Dormant period is best for major thinning or crown reductions. (December, January and February). For overall maintenance pruning that must be done during the growing season, never remove more than 25% of the foliage and always make proper cuts (no stub cuts, no flush cuts, minimal use of heading cuts, proper crown reduction cuts and no ripped bark). Use the proper tool for the size of cut you need to make. If you are not sure how to make good cuts, consult with someone who does. The first rule of pruning is that you do no harm to the tree. Making proper cuts and thinning such that the remaining foliage is uniformly distributed throughout the tree is more important than the date you choose to do the work. However, still try to do the major pruning in the dormant season for best results.
Once in the spring will do unless plant color and vigor indicate additional nutrients are needed. Use a balanced fertilizer, one that has a formulation containing all the major nutrients.
Date Palms and Fan Palms usually do not need regular fertilization. Queen Palms will need to be fed about every 45 days throughout the growing season. Palms require special micro-nutrient fertilizer formulations. Liquid formulations are available at nurseries. Palm fertilizer spikes are helpful if placed where they can be dissolved by irrigation. If you use a granular fertilizer, cultivate the area around the palm lightly to incorporate the fertilizer into the soil and then water it in deeply. Don’t apply the fertilizer up close to the trunk.
WHEN TO CUT BACK SHRUBS
Rejuvenate your shrubs by hard pruning them in early spring after the last frost is over. This will control the height, encourage flowering and you will only need to do a little touch-up pruning during the summer.
THINNING TREES PRIOR TO MONSOONS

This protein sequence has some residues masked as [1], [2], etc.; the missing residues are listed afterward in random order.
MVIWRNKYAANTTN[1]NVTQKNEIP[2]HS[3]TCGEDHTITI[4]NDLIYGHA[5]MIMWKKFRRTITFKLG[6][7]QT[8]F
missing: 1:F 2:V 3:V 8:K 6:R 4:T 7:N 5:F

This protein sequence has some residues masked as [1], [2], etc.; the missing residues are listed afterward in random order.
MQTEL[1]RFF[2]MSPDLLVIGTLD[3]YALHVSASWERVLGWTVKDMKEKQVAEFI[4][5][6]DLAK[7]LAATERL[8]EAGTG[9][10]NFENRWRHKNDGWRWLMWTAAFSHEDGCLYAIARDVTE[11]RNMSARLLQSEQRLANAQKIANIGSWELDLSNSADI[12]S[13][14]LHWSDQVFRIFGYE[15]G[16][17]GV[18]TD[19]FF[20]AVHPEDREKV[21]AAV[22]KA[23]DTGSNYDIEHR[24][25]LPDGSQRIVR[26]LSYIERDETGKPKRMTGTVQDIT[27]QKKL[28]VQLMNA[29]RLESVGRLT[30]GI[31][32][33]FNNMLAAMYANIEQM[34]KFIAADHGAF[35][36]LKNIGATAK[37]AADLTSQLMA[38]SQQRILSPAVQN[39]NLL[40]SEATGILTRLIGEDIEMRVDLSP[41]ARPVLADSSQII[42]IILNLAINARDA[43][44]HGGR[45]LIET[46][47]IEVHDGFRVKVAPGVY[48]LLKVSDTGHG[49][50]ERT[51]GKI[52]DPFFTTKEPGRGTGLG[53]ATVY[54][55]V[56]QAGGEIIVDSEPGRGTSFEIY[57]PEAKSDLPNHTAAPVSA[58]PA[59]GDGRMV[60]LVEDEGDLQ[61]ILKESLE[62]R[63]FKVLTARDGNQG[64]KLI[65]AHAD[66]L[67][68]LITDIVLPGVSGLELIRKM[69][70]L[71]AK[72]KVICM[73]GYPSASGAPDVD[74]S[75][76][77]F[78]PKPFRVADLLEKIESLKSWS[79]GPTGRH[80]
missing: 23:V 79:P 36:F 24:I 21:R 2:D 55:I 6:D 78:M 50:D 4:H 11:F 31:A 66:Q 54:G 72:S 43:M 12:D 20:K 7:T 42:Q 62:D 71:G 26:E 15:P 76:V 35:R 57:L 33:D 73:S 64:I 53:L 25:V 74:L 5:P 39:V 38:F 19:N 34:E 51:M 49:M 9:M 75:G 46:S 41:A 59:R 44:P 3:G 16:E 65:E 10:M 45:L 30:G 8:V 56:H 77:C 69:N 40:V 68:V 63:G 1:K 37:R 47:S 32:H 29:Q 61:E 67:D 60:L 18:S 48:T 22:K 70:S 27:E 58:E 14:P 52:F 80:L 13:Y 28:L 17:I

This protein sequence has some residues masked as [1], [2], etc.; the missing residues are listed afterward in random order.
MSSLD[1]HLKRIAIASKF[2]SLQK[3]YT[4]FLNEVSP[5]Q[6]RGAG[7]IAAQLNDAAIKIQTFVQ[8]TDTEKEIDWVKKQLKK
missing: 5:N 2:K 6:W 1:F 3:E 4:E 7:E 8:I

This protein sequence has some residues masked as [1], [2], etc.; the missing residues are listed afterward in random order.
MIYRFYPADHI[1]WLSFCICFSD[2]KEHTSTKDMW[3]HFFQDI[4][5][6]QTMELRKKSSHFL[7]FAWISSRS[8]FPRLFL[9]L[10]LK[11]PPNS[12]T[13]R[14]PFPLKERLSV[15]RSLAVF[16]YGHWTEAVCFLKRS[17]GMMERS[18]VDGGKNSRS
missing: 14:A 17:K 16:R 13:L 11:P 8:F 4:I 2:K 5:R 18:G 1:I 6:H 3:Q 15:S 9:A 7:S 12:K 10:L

Most of our trees blow over because of poor root development as opposed to crown growth. Consult with a tree care professional or arborist about establishing good root systems. Yes, thinning will probably be necessary in most cases, especially if the foliage is dense and located higher up in the tree. Remember from the note above that the foliage should be distributed evenly throughout the tree. This means horizontally, vertically, inside and out. Trees that are raised too high without proper thinning are the first to blow over. If you make a practice of doing your major thinning in December, you will be that much farther ahead coming into monsoon season.
PLANT CARE BEFORE A FREEZE
Know the hardiness of your plants and be alert to frost warnings. Keep frost cloth available in preparation. Do not cover plants with plastic.
In the fall, apply a high phosphorus starter fertilizer immediately following germination of winter Rye Grass. Heavy watering will necessitate additional fertilizer about the time of the first mowing but you should have backed off the watering frequency way before the first mowing. Use a part quick/part slow release fertilizer like 21-7-14 for follow-up and repeat every six weeks as needed throughout the season or sooner if yellowing starts. Try not to over-water to conserve fertilizer and water. Make your last winter fertilizer application in February. You can resume fertilization in May when the Bermuda begins growing again and continue every six weeks through August.
FERTILIZE FRUIT TREES
In this area we are talking primarily about citrus. Feed your trees with a fertilizer specifically formulated for citrus and apply in early spring, mid-summer and end of summer.
GENERAL FERTILIZER NOTE
Always follow the label directions. Excessive application can be toxic to the plants.
WHEN TO TRIM PALMS
Trim your palms after hey have flowered. This usually means June and July. Once the flower stalks have emerged from the Fan Palms try to trim them before the flowers open up and create a mess. If you trim too early, you will be back again to take care of the late emerging flower stalks. With the Date Palms, you need to trim them before the Dates get mature and heavy. Always use the following standard to determine how many fronds to trim off. (ANSI A300 Pruning Standard) "Live healthy fronds, initiating at an angle of 45 degrees or greater from horizontal, with frond tips at or below horizontal, should not be removed.”
TAKING CARE OF FROZEN PLANTS
Leave the plant alone until after the last freeze and temperature encourage new growth. Prune the dead wood off by making cuts into wood you know is healthy and green. You won’t know where this is until spring so be patient.